Fringe voices are louder on the internet and able to create narratives much better than in real life. 9/11 conspiracy theories? Birthers? Sure, mainstream media gave them some publicity, but it's really the internet that drove this stuff. Worse yet, the internet works in such a way to discourage criticism and questioning. Why would you, when it's so easy to find a community of people who agree with your completely? If so many people agree with you, how could you not agree with yourself?
Internet allows your views and interests to narrow. I grew up a Jazz fan far from Utah. I also grew up a son of middle-class, professional parents in a middle class neighbourhood in Canada's richest city. I knew very few people who even liked the NBA, let alone the Jazz. I was happy if I had someone to talk or watch NBA with, and the idea of knowing other Jazz fans seemed like science fiction. Now, with a touch of a button, I have a whole community of Jazz fans to talk to. It sometimes shocks me how much more of a Jazz fan the internet allowed me to become. And I thought myself a huge fan 15 years ago, too. Funnier yet, the border between real and imagined community gets blurrier every day. I know more about Utah as a result of this board(and the two old ones), then I have any business knowing. I think I could drive into Provo tomorrow and know exactly where to find slutty girls looking for a party.
Same thing goes for music. I was a lanky, artsy kid with glasses. I got a guitar at 14 and really got into Nirvana. How many other kids at my school were as into them? One. We formed a band together. The drummer and the bass player? One of them liked English punk a lot, and the other one was a big GN'R fan. Yeah, those bands aren't that similar. Hell, Kurt and Axl hated each other. It's all we had, though. Grunge and hair metal are still closer than grunge and whatever else the cool kids listened to at the time. Freaking Ma$e or something like that. I was just happy to have someone I could talk about and play music with. Again, nowadays, I could just use the internet to find 4 guys who like the exact bands I do(I live in a city of a million people, after all) and I'd never have to deal with a drummer who wears eyeliner again.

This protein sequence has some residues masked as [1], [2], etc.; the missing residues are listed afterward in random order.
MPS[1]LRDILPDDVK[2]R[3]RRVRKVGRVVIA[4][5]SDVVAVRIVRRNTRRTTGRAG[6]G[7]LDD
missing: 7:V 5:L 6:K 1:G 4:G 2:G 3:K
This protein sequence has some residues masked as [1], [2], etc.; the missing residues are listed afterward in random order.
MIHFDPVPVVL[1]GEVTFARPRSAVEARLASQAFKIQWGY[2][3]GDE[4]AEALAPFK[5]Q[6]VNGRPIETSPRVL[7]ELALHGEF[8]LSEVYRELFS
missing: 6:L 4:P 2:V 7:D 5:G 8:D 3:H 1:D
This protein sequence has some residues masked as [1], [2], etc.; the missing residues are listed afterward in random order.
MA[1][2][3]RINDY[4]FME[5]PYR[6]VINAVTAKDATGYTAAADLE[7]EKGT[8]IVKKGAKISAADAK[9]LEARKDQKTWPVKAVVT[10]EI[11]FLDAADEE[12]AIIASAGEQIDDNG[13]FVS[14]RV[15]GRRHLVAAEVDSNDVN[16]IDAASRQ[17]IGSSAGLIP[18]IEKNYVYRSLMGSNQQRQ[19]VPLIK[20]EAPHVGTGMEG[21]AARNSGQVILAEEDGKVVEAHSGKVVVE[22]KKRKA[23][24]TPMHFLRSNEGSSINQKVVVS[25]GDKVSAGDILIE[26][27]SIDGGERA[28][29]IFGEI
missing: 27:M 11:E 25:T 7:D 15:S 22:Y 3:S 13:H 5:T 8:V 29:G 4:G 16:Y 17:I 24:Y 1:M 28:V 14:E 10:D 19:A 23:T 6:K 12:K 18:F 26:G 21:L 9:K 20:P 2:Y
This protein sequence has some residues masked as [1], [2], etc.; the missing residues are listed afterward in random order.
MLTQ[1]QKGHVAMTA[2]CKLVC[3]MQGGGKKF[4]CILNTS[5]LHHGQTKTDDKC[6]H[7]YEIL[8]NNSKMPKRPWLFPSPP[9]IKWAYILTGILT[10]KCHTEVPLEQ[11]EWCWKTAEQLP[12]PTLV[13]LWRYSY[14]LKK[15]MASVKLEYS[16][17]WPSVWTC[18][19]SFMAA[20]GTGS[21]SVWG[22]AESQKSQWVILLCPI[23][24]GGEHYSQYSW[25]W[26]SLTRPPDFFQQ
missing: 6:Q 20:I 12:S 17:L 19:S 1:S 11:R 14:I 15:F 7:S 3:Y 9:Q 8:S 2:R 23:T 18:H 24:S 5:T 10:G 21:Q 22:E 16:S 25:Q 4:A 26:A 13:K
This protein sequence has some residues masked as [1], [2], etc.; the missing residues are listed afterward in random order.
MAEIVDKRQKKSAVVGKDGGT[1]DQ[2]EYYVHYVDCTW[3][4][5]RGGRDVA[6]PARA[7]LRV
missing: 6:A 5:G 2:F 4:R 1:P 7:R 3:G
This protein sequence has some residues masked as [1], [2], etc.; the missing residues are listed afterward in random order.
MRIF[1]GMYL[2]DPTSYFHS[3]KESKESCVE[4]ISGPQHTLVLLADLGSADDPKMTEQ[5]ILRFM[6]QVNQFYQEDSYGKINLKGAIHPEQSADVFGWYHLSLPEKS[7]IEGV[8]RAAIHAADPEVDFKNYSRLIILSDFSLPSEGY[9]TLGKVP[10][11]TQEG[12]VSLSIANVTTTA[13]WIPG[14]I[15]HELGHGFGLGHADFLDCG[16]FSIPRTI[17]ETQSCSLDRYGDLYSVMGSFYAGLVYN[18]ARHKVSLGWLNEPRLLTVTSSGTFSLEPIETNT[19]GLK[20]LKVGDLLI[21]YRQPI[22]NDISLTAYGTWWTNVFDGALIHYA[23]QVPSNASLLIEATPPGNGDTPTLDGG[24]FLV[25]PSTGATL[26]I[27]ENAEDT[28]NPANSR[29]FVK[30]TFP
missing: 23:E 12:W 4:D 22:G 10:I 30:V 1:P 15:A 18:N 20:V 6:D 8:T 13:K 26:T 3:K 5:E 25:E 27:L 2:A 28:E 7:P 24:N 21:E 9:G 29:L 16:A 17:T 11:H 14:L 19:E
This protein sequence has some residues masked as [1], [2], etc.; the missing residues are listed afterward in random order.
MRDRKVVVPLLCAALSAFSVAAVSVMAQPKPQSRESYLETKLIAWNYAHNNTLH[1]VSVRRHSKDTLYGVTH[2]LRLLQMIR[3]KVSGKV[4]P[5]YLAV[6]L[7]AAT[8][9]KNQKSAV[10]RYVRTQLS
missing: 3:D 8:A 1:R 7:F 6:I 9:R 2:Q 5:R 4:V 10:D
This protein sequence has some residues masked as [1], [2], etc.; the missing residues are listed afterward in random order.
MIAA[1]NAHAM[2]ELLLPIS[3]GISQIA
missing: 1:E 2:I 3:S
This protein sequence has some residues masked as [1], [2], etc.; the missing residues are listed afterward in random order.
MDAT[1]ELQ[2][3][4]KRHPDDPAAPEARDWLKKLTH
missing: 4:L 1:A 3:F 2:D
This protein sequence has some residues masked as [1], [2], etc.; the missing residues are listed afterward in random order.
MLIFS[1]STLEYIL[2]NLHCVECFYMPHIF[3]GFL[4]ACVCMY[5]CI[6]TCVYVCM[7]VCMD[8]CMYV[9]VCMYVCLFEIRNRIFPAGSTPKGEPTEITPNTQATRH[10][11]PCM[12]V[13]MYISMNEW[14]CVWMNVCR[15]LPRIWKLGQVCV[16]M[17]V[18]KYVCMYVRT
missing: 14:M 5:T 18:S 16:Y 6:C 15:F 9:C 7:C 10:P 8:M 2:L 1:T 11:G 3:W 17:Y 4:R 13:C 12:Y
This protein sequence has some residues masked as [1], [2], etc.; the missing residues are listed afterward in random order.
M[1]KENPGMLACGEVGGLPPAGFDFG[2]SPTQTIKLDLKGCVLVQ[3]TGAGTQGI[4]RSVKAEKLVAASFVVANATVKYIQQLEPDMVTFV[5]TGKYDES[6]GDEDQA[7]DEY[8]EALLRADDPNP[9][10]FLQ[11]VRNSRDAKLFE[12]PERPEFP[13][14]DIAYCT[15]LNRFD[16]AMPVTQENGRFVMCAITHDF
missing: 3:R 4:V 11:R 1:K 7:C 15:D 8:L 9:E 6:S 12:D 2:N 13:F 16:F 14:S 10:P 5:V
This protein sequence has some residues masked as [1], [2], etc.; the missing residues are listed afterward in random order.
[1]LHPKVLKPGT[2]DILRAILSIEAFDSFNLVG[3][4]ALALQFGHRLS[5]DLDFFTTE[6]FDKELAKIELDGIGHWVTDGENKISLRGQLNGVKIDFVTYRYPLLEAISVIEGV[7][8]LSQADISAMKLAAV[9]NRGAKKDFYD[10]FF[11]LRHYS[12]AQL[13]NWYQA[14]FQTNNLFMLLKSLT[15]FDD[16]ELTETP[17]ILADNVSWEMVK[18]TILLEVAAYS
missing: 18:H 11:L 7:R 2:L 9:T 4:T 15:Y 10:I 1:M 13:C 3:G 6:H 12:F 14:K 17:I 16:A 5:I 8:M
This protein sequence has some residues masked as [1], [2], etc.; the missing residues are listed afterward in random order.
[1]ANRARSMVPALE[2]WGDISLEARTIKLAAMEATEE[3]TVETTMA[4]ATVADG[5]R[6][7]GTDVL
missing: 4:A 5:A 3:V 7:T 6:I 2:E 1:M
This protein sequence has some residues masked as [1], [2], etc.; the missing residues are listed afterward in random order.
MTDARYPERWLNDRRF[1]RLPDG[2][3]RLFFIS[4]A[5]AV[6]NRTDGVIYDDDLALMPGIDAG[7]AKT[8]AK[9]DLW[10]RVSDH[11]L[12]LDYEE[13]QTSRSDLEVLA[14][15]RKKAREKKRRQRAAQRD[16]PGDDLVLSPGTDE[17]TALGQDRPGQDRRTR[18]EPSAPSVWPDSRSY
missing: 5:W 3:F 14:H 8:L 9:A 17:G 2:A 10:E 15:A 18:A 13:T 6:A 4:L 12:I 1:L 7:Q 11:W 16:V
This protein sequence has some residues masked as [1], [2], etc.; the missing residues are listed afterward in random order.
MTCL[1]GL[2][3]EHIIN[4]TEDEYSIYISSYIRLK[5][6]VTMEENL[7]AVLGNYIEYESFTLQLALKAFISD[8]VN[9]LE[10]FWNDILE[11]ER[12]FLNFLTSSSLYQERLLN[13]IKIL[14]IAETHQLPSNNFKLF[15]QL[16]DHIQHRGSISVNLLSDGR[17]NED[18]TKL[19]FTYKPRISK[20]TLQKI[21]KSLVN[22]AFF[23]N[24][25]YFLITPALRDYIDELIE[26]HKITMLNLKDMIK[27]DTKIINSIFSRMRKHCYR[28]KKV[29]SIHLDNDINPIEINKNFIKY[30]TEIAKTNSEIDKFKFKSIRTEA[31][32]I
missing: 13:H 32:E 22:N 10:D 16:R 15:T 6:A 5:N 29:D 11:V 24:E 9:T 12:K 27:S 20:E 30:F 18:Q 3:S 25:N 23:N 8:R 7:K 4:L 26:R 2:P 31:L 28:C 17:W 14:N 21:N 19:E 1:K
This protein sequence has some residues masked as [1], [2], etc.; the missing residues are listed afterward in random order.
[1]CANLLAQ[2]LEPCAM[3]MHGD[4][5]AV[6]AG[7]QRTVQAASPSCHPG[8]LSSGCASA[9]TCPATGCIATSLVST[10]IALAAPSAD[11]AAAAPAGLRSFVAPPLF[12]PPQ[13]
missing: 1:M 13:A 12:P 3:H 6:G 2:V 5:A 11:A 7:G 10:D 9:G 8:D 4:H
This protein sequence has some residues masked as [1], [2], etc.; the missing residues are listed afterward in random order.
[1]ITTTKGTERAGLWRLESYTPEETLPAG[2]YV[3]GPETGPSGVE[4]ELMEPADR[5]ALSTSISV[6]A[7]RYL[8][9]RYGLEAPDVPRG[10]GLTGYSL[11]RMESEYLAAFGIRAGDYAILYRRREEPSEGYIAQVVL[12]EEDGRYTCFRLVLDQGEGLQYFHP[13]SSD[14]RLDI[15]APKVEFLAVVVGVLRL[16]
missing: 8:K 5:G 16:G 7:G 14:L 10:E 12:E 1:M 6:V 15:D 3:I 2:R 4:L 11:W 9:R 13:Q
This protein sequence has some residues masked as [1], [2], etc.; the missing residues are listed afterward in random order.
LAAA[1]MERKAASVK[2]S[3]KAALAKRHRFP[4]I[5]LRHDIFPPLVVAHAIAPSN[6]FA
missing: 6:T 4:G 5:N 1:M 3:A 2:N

All this is great, but this ability to pick and choose exactly what we are exposed to makes us more intransigent, more obdurate, more rigid in our views. Internet allows us to isolate ourselves from everything we don't want to hear or consider. You look at politicians, especially younger ones, and you can see this at work. How many of them act like they represent only a certain group of people with identical views? How many acknowledge that in most elections, the other guy gets 35-45% of the vote? That you have to represent those people, too? That getting 50%+one of the vote that wins you your seat does not give you a mandate to ignore the rest of the voters? Not to make this partisan, but how the **** did we end up living in a world where congressmen sign pledges NOT to compromise once they get to Washington? Insularization of imagined communities, that's how. People feeling like they represent only those who voted for them, or worse yet, those who helped them get elected in other ways. Remember about 10 years ago when a constituent wrote to his congressman about an issue, only to get an angry letter back saying "Well, you didn't vote for me, so don't come to me to fix your problems"? How depressing is that?
I know this is hard to fight. I find myself realizing how much negative I am about the Jazz as a result of this message board. When you read dozens of posts daily ragging on Al, it's easy to internalize it. I'm actually much more optimistic about the Jazz in real life. I don't get as mad, I don't call for everyone's head all the time, and I don't turn off games. Until I log into the board chat come game time. Then I do all those things. Why? Because of enablers. We all enable each other. I didn't think Karl Malone was terribly unclutch 16-17 years ago. I didn't think, watching those 1996 Conference Finals that he sucked. Maybe I would have, if internet was what it is today. It's so much easier to be negative when you have someone else to be negative with.